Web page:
Saturday, 20 October 2012

Drop 'em and Cough

There is often a corporate nervousness when strangers gather for a common purpose. The airport departures lounge is such a place, especially if there is a delay in the departure time. Nervousness shows in different ways. The well-seasoned travellers smile knowingly and reach for the book or playing cards. Travellers with young families react badly as stressed children get a sixth sense of how to pile pressure onto parents by demanding toilet trips/sweets/drinks or the freedom to explore the airport knowing that a parental refusal can be countered by a loud noise.

 Some travellers will move towards the check-out desk demanding explanations - in the naive hopes that they will be told the truth, and that passenger pressure can help. Nine times out of ten the broadcast reason for the delay will be described as a "technical problem" .This seems to be a blanket phrase covering anything from a replacement engine needed (as happened when we tried to fly from Manchester to Cuba), a need for a replacement light bulb (in the emergency floor lighting) to a crew shortage (pilot; or tractor driver to tow the plane out). Eventually passengers will board and the corporate passenger spirit will lift instantly.

Yesterday I arrived at a hospital as an out-patient ready to donate yet another blood sample from one of my bruised arms. The surgery opened at 09.00 so I was surprised to find a small queue at 08.30. Taking the small  paper ticket number 83 to the back row of chairs I settled in for the brief wait. The room rapidly filled (what a lot of blood letting in prospect!). Nine o'clock chimed and there was a corporate expectant hush. Number 80 please! No-one moved. Silence and a lot of sidelong looks. Who on earth was 80? Should 81 make a move? Would a latecomer call everyone's bluff and jump the queue?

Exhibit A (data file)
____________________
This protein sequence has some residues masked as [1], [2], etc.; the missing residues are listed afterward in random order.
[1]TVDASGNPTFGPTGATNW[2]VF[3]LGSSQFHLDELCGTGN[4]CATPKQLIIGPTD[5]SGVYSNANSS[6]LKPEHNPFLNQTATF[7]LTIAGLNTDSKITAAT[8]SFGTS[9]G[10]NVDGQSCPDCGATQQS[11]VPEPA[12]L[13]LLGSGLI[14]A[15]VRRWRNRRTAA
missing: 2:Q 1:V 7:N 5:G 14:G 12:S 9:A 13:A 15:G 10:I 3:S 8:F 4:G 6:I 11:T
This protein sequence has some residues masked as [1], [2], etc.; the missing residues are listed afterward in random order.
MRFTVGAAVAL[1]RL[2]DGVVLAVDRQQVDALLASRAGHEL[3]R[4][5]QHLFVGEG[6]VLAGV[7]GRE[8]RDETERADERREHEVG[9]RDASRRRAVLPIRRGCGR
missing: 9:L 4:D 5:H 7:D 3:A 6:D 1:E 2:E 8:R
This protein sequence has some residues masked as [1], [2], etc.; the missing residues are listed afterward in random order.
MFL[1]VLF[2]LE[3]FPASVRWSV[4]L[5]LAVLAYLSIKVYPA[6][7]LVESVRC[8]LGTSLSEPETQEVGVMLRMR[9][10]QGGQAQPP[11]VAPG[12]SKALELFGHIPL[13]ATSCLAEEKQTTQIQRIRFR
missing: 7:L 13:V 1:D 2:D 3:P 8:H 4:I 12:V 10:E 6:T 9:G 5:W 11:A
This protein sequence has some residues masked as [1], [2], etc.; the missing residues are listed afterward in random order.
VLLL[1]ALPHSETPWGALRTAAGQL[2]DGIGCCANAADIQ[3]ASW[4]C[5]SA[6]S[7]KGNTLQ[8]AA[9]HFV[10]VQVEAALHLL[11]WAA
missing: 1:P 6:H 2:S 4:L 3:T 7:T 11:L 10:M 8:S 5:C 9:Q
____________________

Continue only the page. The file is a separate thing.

A nurse appeared, confirmed that 80 was a leftover from the previous night, and called for 81. "Bingo!" quipped an "old hand" and he was rewarded with a corporate chuckle. On my left an elderly gentleman declared that the wait reminded him of Army medicals." Just one instruction - drop 'em and cough!" was the comment. At that point I queried whether I was in the right queue. I managed to suppress a question about how coughing without any trousers could be used in military action.

82 flashed up, followed rapidly by 83. Looked like the race was on  between the 2 blood nurses to see who could fill the barrel first so I charged into the vampire's lair.

I was out by 09.10, feeling slightly light-headed and bearing yet another rapidly forming bruise on my inner arm - a sort of corporate badge to be shown off for effect and evidence that I had indeed joined the right queue.

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